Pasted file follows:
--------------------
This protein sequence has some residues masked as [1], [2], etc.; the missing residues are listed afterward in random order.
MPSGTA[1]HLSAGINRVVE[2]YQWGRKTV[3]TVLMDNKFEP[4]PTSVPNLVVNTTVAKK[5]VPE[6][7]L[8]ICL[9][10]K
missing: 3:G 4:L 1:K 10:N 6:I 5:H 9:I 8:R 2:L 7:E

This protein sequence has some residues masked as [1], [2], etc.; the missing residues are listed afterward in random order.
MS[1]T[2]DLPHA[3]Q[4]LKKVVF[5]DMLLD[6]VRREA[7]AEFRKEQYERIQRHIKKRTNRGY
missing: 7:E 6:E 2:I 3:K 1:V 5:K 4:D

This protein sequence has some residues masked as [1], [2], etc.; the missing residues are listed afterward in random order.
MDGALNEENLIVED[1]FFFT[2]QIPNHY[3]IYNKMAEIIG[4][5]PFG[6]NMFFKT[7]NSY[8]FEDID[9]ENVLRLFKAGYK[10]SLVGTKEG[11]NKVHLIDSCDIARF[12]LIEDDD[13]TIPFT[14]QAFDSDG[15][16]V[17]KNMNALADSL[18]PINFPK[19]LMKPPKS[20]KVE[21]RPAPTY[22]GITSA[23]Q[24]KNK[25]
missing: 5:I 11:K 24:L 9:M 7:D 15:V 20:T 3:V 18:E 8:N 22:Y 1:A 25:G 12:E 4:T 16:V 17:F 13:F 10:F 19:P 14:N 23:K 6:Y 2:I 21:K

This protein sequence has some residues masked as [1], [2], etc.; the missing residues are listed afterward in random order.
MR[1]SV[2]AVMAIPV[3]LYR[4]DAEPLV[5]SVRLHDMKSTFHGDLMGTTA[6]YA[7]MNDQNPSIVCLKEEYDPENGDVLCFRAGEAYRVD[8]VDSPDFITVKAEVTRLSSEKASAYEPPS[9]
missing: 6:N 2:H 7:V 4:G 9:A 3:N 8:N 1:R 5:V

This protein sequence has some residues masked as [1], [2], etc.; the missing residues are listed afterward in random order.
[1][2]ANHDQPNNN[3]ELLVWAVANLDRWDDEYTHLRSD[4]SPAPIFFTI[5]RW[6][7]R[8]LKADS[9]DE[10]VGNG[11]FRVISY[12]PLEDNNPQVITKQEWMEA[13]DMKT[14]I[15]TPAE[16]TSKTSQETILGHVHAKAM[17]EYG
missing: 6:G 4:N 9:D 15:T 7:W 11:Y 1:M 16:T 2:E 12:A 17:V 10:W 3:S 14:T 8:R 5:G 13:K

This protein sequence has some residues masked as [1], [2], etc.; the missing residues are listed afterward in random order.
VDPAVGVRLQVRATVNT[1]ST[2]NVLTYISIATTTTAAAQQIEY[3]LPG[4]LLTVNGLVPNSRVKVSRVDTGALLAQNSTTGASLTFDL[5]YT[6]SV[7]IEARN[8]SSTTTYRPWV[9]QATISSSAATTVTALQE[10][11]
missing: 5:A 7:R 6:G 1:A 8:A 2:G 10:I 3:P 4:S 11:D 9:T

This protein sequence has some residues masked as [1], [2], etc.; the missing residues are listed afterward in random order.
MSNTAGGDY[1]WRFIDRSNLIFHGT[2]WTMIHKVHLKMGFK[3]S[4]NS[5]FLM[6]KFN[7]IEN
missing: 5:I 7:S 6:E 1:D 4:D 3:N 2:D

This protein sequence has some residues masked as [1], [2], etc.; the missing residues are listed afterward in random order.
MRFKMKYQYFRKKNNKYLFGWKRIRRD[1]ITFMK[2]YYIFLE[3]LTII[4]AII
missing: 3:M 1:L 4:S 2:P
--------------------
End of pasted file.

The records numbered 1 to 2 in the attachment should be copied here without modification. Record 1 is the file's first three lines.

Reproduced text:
This protein sequence has some residues masked as [1], [2], etc.; the missing residues are listed afterward in random order.
MPSGTA[1]HLSAGINRVVE[2]YQWGRKTV[3]TVLMDNKFEP[4]PTSVPNLVVNTTVAKK[5]VPE[6][7]L[8]ICL[9][10]K
missing: 3:G 4:L 1:K 10:N 6:I 5:H 9:I 8:R 2:L 7:E

This protein sequence has some residues masked as [1], [2], etc.; the missing residues are listed afterward in random order.
MS[1]T[2]DLPHA[3]Q[4]LKKVVF[5]DMLLD[6]VRREA[7]AEFRKEQYERIQRHIKKRTNRGY
missing: 7:E 6:E 2:I 3:K 1:V 5:K 4:D